• In Germany, the Corona-Warn-App has been downloaded approximately 22 million times but only around 60% of users who have tested positive for Corona upload their findings onto the app, meaning that the people they have come into contact with aren't duly informed of the risk.

• In Finland, an app launched at the start of September became one of Europe's most popular with 1 million downloads in the first 24 hours, as reported by AP. It now has 5.5 million users and counting.

• Across the EU, three out of the 23 member states with a contact-tracing app have switched on cross-border interoperability: Germany's Corona-Warn-App, the Republic of Ireland's COVID-19 tracker, and Italy's Immuni app. Any user traveling from and to these countries can now receive exposure notifications through their national app, without downloading the local one.

Up to the test - Several countries have carried out massive testing campaigns. But the results of the standard PCR tests take up to 4-5 days to arrive, limiting their ability to prevent infected people spreading the virus further. Several labs worldwide have developed antigen tests that work just like the PCR-tests but produce results much more quickly (15 to 30 minutes).

• In the United States, Abbot Laboratories, the only one manufacturing rapid tests, received emergency authorization in August to put them on the market. At the end of September, Trump announced a plan to distribute 150 million of them.

• The WHO and the Bill & Melinda Gates Foundation have partnered to reach volume guarantee agreements with Abbott and SD Biosensor to make 120 million antigen rapid diagnostic tests available to low- and middle-income countries.

On air - Unlike during the first wave, we now know that the virus can be airborne and thus ventilation of potentially infected places is key, with new studies suggesting that the virus can survive in the air for as long as eight minutes. This summer, the WHO issued new recommendations regarding ventilation in public spaces.

Germany will reportedly invest 500 million euros to help schools, offices, museums, entertainment halls, and other public buildings upgrade their ventilation systems.

Buenos Aires province will ban using air conditioning in hospitality venues around primary tourist spots during seasonal holidays, El Tribuno reports.

• In Spain, the Ministry of Education and Employment of the Junta de Extremadura issued clarifications to educational centers in preparation for winter, advising for a "balance" between ventilation to minimize the spread, "adequate" air conditioning to keep a decent temperature, and "adequate" clothing for pupils to stay warm.

Finding new indicators

Back in April, studies pointed out that traces of ribonucleic acid (RNA) of COVID-19 could be found in wastewater. The information was at first explored as a potential new source of contamination but it is now used for wastewater-based epidemiology (WBE), a powerful tool to trace the circulation of a virus in a community and estimate its prevalence and geographic distribution. It is particularly useful to monitor asymptomatic infections, which often slip under the radar of clinical surveillance. Wastewater analysis can help locate potential clusters by detecting the virus from 24 hours up to six days before the first symptoms appear.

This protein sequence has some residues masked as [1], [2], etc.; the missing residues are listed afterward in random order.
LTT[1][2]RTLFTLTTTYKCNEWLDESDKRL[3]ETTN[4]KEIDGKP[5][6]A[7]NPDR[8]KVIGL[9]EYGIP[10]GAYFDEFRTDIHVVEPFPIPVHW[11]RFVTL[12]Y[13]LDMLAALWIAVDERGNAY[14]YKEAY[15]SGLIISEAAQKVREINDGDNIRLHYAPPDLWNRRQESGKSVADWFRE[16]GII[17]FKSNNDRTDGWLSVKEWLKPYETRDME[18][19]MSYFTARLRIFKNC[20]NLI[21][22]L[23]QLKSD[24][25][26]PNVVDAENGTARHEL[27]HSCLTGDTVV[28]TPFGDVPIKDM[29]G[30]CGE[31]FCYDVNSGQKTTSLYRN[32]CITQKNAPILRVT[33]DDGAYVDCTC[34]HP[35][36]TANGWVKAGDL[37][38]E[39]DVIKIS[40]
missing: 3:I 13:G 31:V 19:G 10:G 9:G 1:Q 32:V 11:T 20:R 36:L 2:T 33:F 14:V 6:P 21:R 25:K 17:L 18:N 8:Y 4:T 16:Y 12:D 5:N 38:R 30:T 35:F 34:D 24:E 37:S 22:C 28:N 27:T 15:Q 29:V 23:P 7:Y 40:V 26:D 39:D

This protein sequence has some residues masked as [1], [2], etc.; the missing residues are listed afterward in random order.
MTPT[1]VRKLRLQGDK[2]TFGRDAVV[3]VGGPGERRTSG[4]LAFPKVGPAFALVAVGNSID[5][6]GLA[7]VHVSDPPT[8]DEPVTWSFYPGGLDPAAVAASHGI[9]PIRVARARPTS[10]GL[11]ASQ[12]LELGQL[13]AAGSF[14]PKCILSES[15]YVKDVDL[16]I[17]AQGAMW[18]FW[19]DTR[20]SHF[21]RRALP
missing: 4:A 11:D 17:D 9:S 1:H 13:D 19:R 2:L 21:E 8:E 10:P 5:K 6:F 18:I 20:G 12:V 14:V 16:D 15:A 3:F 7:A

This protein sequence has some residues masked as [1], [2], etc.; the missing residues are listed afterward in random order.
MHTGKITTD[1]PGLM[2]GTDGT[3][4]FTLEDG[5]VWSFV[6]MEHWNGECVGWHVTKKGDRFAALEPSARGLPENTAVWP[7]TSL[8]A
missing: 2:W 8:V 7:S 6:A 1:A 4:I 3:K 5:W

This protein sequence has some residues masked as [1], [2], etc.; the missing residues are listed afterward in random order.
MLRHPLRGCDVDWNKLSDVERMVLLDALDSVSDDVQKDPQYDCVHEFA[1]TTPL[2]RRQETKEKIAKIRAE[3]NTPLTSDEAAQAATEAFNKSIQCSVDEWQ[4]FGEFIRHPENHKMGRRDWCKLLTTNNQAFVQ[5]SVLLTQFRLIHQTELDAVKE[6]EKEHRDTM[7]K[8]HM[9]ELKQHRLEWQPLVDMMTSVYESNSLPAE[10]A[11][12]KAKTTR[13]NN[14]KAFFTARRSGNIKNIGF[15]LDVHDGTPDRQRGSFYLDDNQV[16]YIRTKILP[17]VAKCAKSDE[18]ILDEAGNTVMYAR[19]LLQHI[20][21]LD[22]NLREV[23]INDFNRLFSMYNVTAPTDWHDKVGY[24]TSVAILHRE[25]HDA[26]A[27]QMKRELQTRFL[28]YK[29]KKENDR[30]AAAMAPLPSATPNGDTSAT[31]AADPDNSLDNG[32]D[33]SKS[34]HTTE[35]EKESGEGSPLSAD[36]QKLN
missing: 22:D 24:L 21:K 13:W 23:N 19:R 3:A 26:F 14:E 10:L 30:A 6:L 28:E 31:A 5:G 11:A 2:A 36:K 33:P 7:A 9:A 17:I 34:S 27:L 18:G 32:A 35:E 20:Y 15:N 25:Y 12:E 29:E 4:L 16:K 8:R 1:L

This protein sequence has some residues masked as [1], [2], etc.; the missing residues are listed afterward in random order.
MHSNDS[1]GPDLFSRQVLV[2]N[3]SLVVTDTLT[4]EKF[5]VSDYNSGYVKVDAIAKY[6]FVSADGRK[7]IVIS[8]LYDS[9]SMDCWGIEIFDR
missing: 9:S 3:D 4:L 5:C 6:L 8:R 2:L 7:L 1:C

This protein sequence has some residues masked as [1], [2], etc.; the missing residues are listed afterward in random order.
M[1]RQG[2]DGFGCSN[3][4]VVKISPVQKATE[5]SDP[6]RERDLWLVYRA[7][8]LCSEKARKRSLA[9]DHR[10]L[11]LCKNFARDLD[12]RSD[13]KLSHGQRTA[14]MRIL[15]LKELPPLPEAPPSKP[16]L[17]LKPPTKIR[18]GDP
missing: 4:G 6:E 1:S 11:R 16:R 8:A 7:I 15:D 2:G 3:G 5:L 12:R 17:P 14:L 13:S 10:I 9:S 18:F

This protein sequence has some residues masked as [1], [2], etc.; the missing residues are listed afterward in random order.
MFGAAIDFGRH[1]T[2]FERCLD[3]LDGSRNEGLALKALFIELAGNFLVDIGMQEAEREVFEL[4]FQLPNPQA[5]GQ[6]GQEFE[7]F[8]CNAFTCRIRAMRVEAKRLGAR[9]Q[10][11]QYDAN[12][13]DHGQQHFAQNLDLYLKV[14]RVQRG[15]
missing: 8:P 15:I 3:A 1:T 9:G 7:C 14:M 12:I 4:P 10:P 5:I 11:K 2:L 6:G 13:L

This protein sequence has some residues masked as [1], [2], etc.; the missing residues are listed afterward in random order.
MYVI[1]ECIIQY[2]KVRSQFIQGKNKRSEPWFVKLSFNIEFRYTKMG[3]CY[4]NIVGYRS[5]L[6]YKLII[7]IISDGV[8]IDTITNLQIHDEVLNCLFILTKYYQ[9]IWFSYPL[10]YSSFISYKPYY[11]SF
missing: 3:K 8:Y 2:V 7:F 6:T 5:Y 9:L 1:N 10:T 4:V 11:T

• In Madrid, Spain, the regional government implemented a method for collecting samples along the city's 15,000-kilometer sanitation network. The action helped the city predict hospitalization rates several days in advance, La Vanguardia reports.

• In late July, maritime-firefighters from the dedicated COMETE unit in Marseille, France predicted an outbreak that only became clinically measurable in early August. The unit recently started collecting more targeted samples in nursing homes to test the residents' environment without exposing them.

Members of far-right Proud Boys have warned of violence if Trump loses the election
eyes on the U.S.
Jeff Israely

Ivory Coast On The Potomac? Democracy At Risk In U.S. Election


PARIS — It was the kind of headline that risks fading into your news feed as if it were barely news: "Ivory Coast: As Presidential Election Approaches, International Criminal Court Worries About Violence," Jeune Afrique magazine announced last week.

And so it followed, as votes were cast this past weekend in President Alassane Ouattara's contested run for a third term, with Radio France Internationale reporting that violence had begun to spread as the opposition rejected the result and called for "an opening to a civilian transition."

Elections, we're reminded again, are both the strongest safeguard and weakest link of any country calling itself a democracy. For those without a long or deep democratic tradition, from West Africa to Southeast Asia, the act of opening the polls can become the moment the true nature of the system is laid bare — either for the unrest set off in the streets, or the certainty of the results, or as we've seen recently in Belarus, both.

The messy counting of the votes in Ivory Coast, of course, coincides with another campaign coming to a head an ocean away. There, instead, ahead of Tuesday's U.S. presidential election, similarly worded headlines jump straight off the page: "With Election Day Looming, an Anxious Nation Hears Rumblings of Violence" is one from The Washington Post. Another from NBC News reads: "Trump has Signaled He Won't Accept an Election Loss. Many of his Voters Agree."